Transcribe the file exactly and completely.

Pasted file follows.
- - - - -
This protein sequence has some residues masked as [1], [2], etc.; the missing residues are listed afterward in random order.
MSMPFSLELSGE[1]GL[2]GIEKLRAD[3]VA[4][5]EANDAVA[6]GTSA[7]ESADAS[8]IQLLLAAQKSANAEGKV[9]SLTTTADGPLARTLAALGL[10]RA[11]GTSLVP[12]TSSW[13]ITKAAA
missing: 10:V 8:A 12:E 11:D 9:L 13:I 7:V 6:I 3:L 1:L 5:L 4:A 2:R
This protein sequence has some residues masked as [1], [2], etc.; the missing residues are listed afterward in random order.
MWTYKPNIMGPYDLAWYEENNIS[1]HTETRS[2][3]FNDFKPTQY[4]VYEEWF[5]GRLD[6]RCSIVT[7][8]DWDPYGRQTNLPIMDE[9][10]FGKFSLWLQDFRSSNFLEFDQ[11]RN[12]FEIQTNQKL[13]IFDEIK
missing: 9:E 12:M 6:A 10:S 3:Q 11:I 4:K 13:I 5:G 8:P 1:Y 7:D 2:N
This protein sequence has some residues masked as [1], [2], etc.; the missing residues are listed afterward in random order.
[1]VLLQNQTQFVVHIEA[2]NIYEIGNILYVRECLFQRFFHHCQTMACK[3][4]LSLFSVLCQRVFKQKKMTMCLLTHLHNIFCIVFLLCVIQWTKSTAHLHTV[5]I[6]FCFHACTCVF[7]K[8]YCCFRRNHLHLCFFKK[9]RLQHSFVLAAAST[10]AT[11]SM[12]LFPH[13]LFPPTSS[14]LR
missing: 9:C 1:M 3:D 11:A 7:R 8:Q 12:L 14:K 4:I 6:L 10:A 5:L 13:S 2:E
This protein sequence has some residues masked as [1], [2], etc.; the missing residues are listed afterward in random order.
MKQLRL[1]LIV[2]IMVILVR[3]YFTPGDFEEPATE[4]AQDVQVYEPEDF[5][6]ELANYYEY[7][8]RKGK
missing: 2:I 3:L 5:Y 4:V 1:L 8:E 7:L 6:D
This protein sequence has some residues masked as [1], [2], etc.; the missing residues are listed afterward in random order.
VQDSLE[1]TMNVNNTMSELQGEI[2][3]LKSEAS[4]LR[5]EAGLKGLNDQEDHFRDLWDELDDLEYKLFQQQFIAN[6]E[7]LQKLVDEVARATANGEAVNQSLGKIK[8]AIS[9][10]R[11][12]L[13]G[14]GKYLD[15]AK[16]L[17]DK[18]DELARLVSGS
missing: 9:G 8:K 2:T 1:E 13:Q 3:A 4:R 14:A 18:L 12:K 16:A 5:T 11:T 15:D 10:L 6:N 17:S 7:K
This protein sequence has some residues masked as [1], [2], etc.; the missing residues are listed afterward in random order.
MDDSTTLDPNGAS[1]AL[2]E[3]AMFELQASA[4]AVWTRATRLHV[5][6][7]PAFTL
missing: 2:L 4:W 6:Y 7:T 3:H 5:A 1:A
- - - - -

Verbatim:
This protein sequence has some residues masked as [1], [2], etc.; the missing residues are listed afterward in random order.
MSMPFSLELSGE[1]GL[2]GIEKLRAD[3]VA[4][5]EANDAVA[6]GTSA[7]ESADAS[8]IQLLLAAQKSANAEGKV[9]SLTTTADGPLARTLAALGL[10]RA[11]GTSLVP[12]TSSW[13]ITKAAA
missing: 10:V 8:A 12:E 11:D 9:L 13:I 7:V 6:I 3:L 1:L 5:L 4:A 2:R
This protein sequence has some residues masked as [1], [2], etc.; the missing residues are listed afterward in random order.
MWTYKPNIMGPYDLAWYEENNIS[1]HTETRS[2][3]FNDFKPTQY[4]VYEEWF[5]GRLD[6]RCSIVT[7][8]DWDPYGRQTNLPIMDE[9][10]FGKFSLWLQDFRSSNFLEFDQ[11]RN[12]FEIQTNQKL[13]IFDEIK
missing: 9:E 12:M 6:A 10:S 3:Q 11:I 4:K 13:I 5:G 8:P 1:Y 7:D 2:N
This protein sequence has some residues masked as [1], [2], etc.; the missing residues are listed afterward in random order.
[1]VLLQNQTQFVVHIEA[2]NIYEIGNILYVRECLFQRFFHHCQTMACK[3][4]LSLFSVLCQRVFKQKKMTMCLLTHLHNIFCIVFLLCVIQWTKSTAHLHTV[5]I[6]FCFHACTCVF[7]K[8]YCCFRRNHLHLCFFKK[9]RLQHSFVLAAAST[10]AT[11]SM[12]LFPH[13]LFPPTSS[14]LR
missing: 9:C 1:M 3:D 11:A 7:R 8:Q 12:L 14:K 4:I 6:L 10:A 5:L 13:S 2:E
This protein sequence has some residues masked as [1], [2], etc.; the missing residues are listed afterward in random order.
MKQLRL[1]LIV[2]IMVILVR[3]YFTPGDFEEPATE[4]AQDVQVYEPEDF[5][6]ELANYYEY[7][8]RKGK
missing: 2:I 3:L 5:Y 4:V 1:L 8:E 7:L 6:D
This protein sequence has some residues masked as [1], [2], etc.; the missing residues are listed afterward in random order.
VQDSLE[1]TMNVNNTMSELQGEI[2][3]LKSEAS[4]LR[5]EAGLKGLNDQEDHFRDLWDELDDLEYKLFQQQFIAN[6]E[7]LQKLVDEVARATANGEAVNQSLGKIK[8]AIS[9][10]R[11][12]L[13]G[14]GKYLD[15]AK[16]L[17]DK[18]DELARLVSGS
missing: 9:G 8:K 2:T 1:E 13:Q 3:A 4:R 14:A 18:L 12:K 16:A 5:T 11:T 15:D 10:L 6:N 17:S 7:K
This protein sequence has some residues masked as [1], [2], etc.; the missing residues are listed afterward in random order.
MDDSTTLDPNGAS[1]AL[2]E[3]AMFELQASA[4]AVWTRATRLHV[5][6][7]PAFTL
missing: 2:L 4:W 6:Y 7:T 3:H 5:A 1:A